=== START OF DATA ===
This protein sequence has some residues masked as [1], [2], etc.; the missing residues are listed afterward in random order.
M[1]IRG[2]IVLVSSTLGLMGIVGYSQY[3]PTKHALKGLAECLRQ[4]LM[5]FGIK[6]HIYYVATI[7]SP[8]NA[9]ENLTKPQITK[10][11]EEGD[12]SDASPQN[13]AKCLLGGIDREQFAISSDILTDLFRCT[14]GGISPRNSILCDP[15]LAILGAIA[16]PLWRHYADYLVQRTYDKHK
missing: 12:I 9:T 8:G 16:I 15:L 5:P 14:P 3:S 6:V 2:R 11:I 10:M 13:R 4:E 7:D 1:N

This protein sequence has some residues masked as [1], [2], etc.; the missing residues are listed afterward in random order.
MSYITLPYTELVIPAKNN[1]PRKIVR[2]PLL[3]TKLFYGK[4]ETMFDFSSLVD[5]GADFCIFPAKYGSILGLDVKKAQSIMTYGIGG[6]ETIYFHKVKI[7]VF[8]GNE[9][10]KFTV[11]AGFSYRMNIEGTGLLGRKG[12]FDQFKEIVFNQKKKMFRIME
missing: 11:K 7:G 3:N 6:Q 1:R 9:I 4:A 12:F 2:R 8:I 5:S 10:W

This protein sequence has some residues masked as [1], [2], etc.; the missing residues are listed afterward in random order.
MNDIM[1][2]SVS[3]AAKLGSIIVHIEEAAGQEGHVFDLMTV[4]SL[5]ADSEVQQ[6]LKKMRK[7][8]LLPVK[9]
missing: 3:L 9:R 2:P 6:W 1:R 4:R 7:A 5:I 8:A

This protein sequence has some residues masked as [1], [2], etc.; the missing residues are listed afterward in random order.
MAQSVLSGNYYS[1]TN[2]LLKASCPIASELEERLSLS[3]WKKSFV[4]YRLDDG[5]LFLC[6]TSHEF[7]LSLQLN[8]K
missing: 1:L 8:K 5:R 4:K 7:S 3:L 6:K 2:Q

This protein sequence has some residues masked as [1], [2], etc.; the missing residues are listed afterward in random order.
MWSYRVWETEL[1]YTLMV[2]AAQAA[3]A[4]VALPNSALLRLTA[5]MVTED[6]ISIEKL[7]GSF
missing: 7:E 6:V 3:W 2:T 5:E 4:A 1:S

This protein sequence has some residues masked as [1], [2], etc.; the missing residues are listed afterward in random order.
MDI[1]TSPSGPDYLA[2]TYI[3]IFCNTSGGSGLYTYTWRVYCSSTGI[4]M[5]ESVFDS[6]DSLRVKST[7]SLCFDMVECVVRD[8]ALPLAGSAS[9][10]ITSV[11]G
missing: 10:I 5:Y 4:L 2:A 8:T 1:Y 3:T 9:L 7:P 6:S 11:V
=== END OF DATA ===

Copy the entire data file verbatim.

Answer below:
This protein sequence has some residues masked as [1], [2], etc.; the missing residues are listed afterward in random order.
M[1]IRG[2]IVLVSSTLGLMGIVGYSQY[3]PTKHALKGLAECLRQ[4]LM[5]FGIK[6]HIYYVATI[7]SP[8]NA[9]ENLTKPQITK[10][11]EEGD[12]SDASPQN[13]AKCLLGGIDREQFAISSDILTDLFRCT[14]GGISPRNSILCDP[15]LAILGAIA[16]PLWRHYADYLVQRTYDKHK
missing: 12:I 9:T 8:G 16:I 15:L 5:P 14:P 3:S 6:V 2:R 11:I 10:M 13:R 4:E 7:D 1:N

This protein sequence has some residues masked as [1], [2], etc.; the missing residues are listed afterward in random order.
MSYITLPYTELVIPAKNN[1]PRKIVR[2]PLL[3]TKLFYGK[4]ETMFDFSSLVD[5]GADFCIFPAKYGSILGLDVKKAQSIMTYGIGG[6]ETIYFHKVKI[7]VF[8]GNE[9][10]KFTV[11]AGFSYRMNIEGTGLLGRKG[12]FDQFKEIVFNQKKKMFRIME
missing: 11:K 7:G 3:N 6:Q 1:R 9:I 4:A 12:F 2:R 8:I 5:S 10:W

This protein sequence has some residues masked as [1], [2], etc.; the missing residues are listed afterward in random order.
MNDIM[1][2]SVS[3]AAKLGSIIVHIEEAAGQEGHVFDLMTV[4]SL[5]ADSEVQQ[6]LKKMRK[7][8]LLPVK[9]
missing: 3:L 9:R 2:P 6:W 1:R 4:R 7:A 5:I 8:A

This protein sequence has some residues masked as [1], [2], etc.; the missing residues are listed afterward in random order.
MAQSVLSGNYYS[1]TN[2]LLKASCPIASELEERLSLS[3]WKKSFV[4]YRLDDG[5]LFLC[6]TSHEF[7]LSLQLN[8]K
missing: 1:L 8:K 5:R 4:K 7:S 3:L 6:K 2:Q

This protein sequence has some residues masked as [1], [2], etc.; the missing residues are listed afterward in random order.
MWSYRVWETEL[1]YTLMV[2]AAQAA[3]A[4]VALPNSALLRLTA[5]MVTED[6]ISIEKL[7]GSF
missing: 7:E 6:V 3:W 2:T 5:E 4:A 1:S

This protein sequence has some residues masked as [1], [2], etc.; the missing residues are listed afterward in random order.
MDI[1]TSPSGPDYLA[2]TYI[3]IFCNTSGGSGLYTYTWRVYCSSTGI[4]M[5]ESVFDS[6]DSLRVKST[7]SLCFDMVECVVRD[8]ALPLAGSAS[9][10]ITSV[11]G
missing: 10:I 5:Y 4:L 2:A 8:T 1:Y 3:T 9:L 7:P 6:S 11:V